It’s hidden well inside the third floor of the D Building, up a creepy stairwell where there seems to be nothing at the top. But upon entering the ESL Center, a completely different tone is set. A light is placed at the end of the stairs, where English learners, English speakers, students, faculty, and volunteers all work together in a room full of round tables, books, laptops, and even a movie section.
A warm smile comes from the Front Desk secretary Nikolas Sanchez-Wong, while helping a Korean native check out a few grammar books.
“Here you go, don’t forget to bring them back, OK,”Â he said. The student nods her head and walks out the door and down the stairs.
The place is jam-packed with people the week before finals begin. Every table is full; the tutor center in the back has a line six people long.
Wong explains the center isn’t usually this busy.
“This is the craziest, busiest week ever,”Â he said.
Another student comes up to the desk to check in for his ESL class lab hours. His name is Emin Yaghoubi, an Armenian born in Iran.
“I don”t really like to read, but here,” Yaghoubi opens his hands out towards the room, “I read more. The environment helps me to read more.”Â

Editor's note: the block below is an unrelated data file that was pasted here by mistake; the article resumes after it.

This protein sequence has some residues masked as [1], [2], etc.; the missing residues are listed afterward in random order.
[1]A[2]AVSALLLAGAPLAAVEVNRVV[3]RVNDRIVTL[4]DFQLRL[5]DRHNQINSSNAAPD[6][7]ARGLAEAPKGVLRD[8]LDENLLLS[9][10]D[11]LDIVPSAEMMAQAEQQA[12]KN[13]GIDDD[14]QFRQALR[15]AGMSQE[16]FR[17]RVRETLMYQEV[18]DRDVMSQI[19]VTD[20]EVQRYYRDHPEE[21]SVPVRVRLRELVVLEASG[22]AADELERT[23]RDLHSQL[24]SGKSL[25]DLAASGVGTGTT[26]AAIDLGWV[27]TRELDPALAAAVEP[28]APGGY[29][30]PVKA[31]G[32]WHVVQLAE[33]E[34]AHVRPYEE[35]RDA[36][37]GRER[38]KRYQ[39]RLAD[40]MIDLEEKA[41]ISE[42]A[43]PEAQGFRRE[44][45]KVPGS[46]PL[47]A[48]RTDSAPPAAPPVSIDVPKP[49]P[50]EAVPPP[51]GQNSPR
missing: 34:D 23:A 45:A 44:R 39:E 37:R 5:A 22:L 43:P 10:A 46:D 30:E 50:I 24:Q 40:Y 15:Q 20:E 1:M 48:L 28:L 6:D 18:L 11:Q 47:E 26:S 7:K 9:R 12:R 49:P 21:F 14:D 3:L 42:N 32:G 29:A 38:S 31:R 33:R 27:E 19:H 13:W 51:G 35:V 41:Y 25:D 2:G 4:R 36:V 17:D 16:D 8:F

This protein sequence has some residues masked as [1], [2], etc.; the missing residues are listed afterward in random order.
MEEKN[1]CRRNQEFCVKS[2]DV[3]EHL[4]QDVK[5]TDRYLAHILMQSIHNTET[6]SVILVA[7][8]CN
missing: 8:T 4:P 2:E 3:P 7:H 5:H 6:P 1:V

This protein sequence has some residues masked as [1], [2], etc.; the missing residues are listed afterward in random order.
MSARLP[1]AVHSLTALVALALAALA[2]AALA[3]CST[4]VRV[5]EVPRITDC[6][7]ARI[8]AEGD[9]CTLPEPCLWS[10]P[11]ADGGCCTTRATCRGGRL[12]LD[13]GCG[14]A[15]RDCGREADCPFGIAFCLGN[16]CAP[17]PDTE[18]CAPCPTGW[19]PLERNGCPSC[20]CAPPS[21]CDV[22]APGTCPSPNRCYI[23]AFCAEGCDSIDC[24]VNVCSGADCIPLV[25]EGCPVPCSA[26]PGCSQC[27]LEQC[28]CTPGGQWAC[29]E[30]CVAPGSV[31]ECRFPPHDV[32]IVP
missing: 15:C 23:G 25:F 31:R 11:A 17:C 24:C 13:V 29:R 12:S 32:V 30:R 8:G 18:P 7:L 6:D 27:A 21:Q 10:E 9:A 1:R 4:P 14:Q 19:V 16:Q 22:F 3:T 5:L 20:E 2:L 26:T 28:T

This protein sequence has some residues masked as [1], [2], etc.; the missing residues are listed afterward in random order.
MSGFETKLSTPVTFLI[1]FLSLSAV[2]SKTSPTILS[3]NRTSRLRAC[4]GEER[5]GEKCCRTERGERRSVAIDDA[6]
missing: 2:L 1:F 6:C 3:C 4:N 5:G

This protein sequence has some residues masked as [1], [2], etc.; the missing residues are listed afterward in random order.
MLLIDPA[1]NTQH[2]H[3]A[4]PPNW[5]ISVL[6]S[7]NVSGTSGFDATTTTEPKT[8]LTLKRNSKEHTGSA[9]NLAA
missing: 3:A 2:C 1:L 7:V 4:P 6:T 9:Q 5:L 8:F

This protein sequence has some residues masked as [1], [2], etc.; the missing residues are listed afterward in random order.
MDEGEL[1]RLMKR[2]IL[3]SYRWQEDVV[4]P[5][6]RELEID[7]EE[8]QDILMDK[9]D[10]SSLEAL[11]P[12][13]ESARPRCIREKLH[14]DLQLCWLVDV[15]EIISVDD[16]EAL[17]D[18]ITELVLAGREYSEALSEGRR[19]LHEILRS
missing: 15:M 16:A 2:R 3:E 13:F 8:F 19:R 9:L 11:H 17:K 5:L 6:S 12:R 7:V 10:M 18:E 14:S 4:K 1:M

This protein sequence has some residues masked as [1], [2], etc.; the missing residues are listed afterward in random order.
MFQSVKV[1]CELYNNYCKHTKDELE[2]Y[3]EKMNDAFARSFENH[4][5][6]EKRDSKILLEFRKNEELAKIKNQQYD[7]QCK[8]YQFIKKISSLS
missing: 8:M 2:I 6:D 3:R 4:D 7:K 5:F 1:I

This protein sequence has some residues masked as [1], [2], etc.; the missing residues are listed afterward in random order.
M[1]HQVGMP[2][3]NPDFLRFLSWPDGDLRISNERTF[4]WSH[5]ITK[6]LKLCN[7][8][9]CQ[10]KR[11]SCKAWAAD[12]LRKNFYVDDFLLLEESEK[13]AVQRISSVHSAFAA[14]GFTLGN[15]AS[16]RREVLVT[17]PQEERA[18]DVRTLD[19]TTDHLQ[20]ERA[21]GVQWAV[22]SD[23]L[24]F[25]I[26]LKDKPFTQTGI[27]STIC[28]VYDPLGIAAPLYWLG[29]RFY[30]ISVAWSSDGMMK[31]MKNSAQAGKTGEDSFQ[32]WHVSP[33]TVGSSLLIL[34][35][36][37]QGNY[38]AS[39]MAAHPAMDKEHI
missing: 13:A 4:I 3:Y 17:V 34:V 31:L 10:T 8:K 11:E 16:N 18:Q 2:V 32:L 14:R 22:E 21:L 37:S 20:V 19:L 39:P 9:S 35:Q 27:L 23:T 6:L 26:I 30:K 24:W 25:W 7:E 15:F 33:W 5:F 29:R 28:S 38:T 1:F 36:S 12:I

Wong explained at first he didn’t even know this place existed.
“I didn’t even know these students came here,”Â he chuckled, and then sighed. “Some of them don’t even speak English at all, but nothing is stopping them from learning. They want to do their best.”Â
ESL Instructor and head of the ESL Center Melissa Michelson walks in and huffs as a small smile forms on her face, “Wow, it’s busy in here.”Â
Michelson was part of the team that brought the ESL Center into existence.
“We wanted to create a place where [English learners] could feel comfortable with other ESL students,”Â she said.
An older man sitting at a round table looks up from his grammar book and smiles at Michelson, who waves back.
“He is in one of my ESL classes. He’s a great student,”Â she said.
Michelson explained the Center was in the process of evaluating the progress of students in their classes who come to the Center versus those who do not.
“So far we are seeing students who come here are doing much better in their classes,”Â she said, while getting ready to leave for her next ESL class.
The ESL Center was given approximately $100,000 by the state as ‘use it or lose it’Â money, according to Michelson.
“I wish [the state] would see that we deserve a budget,”Â she said. “We could do so much more here for students.”
Back at the desk, Wong is attempting something similar to sign language to ask for an identification card with a Chinese native student.
“Do you have your card,”Â he asks while pulling out his own ID card and pretending to swipe it at the check-in computer. The student finally understands and pulls her card out.
“It’s hard to communicate,” he chuckles. “But we try our best, just like they do.”